City fire department to get makeover


By Ryan Berry

GREENVILLE — The administration for the City of Greenville answered questions regarding an upcoming capital improvement expense during the regular meeting of council on Tuesday, June 5.

When the city approved its capital improvement project list for this year, the fire department learned they would be receiving a much-needed upgrade to the garage doors. According to Safety Service Director Ryan Delk, the city has ordered five tempered glass garage doors, as well as four openers. The project will include replacing the wood framing around the doors, much of which is rotten, as well as metal trim and gutter. The total cost for the project is $48,225.

Delk shared the replacement was needed because they have been having issues with the doors and openers and this is a capital maintenance upgrade. Councilman Greg White questioned why use tempered glass doors instead of standard garage doors. Delk explained the fire department received a $25,000 donation to help offset the cost for the tempered glass doors. If the city had gone with the standard doors, the cost would have been over $30,000. With the donation, the city’s share is $23,225.

The city has had the replacement listed in its Capital Improvement Projects in recent years, but had to back off on replacing the doors when other projects took precedent.

Delk also shared with council members the city is facing a big expense over the next 10 to 13 years. The EPA will be forcing cities and municipalities across Ohio to replace lead water service lines. By the end of this year, the city will have to determine how many lead water service lines it has. Delk estimated the city has about 2,000 lead lines, mostly in the older sections of the town. Basically, any home built before the late 1960s and early 1970s could have lead water service lines. To give an estimate of what the cost will be, the city recently had a $1 million grant that replaced 112 lines.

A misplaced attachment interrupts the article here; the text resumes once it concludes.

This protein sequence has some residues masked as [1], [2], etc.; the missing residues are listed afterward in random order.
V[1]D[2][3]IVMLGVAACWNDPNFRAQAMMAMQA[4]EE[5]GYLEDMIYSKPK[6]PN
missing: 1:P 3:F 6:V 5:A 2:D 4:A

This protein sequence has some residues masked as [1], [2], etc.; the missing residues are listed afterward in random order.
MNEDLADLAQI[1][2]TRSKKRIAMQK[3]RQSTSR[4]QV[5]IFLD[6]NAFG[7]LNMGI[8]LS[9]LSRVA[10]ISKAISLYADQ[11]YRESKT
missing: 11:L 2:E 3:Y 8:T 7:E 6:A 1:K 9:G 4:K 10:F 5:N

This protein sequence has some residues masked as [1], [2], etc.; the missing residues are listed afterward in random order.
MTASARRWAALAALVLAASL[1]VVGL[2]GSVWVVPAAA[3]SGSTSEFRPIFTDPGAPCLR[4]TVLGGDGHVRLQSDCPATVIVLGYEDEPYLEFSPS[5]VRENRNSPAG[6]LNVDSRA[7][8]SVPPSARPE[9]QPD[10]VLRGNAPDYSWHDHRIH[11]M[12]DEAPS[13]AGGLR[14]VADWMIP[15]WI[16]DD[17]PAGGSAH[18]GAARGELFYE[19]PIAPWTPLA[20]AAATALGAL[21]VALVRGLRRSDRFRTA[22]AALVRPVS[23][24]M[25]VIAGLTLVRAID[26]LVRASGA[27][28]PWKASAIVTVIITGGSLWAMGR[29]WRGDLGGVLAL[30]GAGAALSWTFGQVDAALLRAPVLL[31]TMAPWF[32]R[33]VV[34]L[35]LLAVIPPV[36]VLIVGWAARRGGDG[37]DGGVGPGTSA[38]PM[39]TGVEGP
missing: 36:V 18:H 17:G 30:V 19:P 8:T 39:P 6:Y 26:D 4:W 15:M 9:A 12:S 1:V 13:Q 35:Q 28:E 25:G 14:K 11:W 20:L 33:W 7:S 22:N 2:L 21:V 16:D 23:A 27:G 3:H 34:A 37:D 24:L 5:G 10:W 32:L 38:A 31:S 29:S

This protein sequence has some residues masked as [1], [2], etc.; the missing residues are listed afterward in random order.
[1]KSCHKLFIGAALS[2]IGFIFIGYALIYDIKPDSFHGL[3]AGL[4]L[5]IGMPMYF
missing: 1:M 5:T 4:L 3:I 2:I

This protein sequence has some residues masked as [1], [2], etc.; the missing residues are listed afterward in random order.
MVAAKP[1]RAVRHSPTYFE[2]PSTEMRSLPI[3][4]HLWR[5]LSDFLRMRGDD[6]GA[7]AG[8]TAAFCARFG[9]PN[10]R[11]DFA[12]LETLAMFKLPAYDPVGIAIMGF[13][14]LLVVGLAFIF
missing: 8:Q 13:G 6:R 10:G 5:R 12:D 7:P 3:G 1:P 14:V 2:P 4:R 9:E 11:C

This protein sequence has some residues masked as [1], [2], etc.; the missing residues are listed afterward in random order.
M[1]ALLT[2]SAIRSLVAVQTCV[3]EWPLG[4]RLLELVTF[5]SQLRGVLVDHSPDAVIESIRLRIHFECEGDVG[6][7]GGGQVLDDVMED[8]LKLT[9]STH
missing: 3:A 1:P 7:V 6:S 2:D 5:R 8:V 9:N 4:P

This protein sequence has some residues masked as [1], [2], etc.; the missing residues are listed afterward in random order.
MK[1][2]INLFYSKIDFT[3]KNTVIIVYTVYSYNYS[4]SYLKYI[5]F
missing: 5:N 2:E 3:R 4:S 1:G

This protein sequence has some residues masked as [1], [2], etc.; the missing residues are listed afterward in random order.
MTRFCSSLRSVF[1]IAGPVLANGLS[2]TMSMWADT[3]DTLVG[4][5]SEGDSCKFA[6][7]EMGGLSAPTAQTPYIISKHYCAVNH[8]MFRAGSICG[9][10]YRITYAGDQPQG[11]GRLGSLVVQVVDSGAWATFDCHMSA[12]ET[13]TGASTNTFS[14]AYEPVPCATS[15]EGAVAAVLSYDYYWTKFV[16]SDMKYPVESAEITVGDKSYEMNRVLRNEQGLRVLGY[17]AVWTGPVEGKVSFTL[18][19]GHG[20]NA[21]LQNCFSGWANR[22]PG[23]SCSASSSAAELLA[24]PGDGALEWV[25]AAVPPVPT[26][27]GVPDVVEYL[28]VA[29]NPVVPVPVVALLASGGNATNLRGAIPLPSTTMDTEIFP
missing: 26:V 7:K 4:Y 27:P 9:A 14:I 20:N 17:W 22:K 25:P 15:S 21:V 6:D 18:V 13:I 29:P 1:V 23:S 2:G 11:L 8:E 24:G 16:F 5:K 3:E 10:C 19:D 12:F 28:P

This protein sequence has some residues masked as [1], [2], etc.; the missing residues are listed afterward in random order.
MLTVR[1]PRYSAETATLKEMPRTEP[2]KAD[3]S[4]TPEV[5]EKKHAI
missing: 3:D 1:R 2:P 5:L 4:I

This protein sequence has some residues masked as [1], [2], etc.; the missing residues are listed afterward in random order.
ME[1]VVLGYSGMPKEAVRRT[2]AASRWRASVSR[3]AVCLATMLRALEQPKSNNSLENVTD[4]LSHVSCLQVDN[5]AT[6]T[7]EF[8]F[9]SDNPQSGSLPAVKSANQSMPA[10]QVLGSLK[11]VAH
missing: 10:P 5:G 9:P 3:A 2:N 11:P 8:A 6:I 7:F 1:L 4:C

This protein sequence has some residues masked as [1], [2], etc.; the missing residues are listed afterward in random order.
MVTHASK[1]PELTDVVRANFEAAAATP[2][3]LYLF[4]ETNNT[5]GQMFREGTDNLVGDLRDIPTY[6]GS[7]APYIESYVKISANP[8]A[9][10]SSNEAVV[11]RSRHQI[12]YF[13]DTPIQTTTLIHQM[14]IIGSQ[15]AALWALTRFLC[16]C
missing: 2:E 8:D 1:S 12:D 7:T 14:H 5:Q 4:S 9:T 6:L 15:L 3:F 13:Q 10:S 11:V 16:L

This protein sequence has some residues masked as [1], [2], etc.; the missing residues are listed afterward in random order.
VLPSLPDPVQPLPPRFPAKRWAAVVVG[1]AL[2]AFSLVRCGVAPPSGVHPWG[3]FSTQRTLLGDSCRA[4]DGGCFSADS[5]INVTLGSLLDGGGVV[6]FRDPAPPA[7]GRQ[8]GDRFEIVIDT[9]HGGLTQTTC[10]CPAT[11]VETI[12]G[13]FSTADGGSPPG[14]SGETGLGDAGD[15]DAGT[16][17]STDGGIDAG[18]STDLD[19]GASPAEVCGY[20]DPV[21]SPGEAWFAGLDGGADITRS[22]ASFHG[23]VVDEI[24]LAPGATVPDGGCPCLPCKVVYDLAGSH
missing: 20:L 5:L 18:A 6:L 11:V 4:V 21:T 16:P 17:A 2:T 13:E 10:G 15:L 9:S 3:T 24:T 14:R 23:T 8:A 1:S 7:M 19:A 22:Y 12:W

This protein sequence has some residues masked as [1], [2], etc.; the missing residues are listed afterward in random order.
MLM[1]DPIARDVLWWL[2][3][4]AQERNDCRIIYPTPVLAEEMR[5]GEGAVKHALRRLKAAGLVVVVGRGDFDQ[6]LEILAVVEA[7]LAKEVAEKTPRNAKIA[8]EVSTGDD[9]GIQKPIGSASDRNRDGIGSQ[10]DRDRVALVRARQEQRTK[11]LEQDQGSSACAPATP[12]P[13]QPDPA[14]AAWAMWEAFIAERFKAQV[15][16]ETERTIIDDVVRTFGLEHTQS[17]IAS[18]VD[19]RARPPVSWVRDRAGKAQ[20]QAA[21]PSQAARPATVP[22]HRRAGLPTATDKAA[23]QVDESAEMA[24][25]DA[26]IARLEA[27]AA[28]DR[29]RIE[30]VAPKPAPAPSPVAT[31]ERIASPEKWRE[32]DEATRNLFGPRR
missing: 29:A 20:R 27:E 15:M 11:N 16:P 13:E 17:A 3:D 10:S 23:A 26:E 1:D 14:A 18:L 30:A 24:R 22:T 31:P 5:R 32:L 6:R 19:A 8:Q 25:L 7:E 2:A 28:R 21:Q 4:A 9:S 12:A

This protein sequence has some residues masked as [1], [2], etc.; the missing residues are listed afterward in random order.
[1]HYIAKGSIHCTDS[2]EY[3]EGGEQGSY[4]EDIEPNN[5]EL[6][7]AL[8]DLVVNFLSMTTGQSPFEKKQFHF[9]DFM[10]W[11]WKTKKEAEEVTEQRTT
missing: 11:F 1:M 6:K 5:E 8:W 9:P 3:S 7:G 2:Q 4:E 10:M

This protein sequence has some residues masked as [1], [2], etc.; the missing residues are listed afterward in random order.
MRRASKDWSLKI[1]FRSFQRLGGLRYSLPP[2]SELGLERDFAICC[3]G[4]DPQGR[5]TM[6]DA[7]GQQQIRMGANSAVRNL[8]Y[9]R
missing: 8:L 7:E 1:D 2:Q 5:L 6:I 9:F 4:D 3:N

By 2027, the city will need to have a plan to replace the lines with 10 percent being replaced each year from 2027-2037.

The city’s responsibility will be from the main to the curb stop and the homeowner will be responsible for replacing lines from the curb stop to the home. The last project the city did the city got agreements with the homeowner and went all the way into the house. “With the cost and because of the requirement, I think we are going to have to focus our funding on our end just because it is going to be the law,” said Delk.

Even if a homeowner has a galvanized line extending from a lead line, the EPA will strongly urge the homeowner to replace the line because of the lead being able to settle into the galvanized line.

There is a caveat for homeowners. According to Delk, as of yet the city will not be able to force the homeowner to replace their portion of the line. The city will have to make four attempts to try and get the homeowner to replace their line. “They have the right to say no. If they say no, we give them a filter process that we recommend they use on it,” he said. However, if a resident chooses to replace their line before the city schedules its line replacement, the city will be required to replace its lead line at that time.

Delk believes grants will be offered, but so far, the state has only pledged $160 million that will be spread across all 88 counties.

The city learned it has received a $1.2 million grant from the Ohio Department of Development to assist with the recent State Route 502 Water Transmission Line replacement. The city originally received $1.4 million in funding. The engineer’s estimate was about $2 million. The cost eventually went up to approximately $3.2 million because of COVID and other issues. The most recent grant was designed to close the gap. “We applied for $1.2 million to close that gap from the engineer’s estimate to the bid and we received that funding,” said Delk.

To contact Daily Advocate Editor Ryan Berry, email [email protected].

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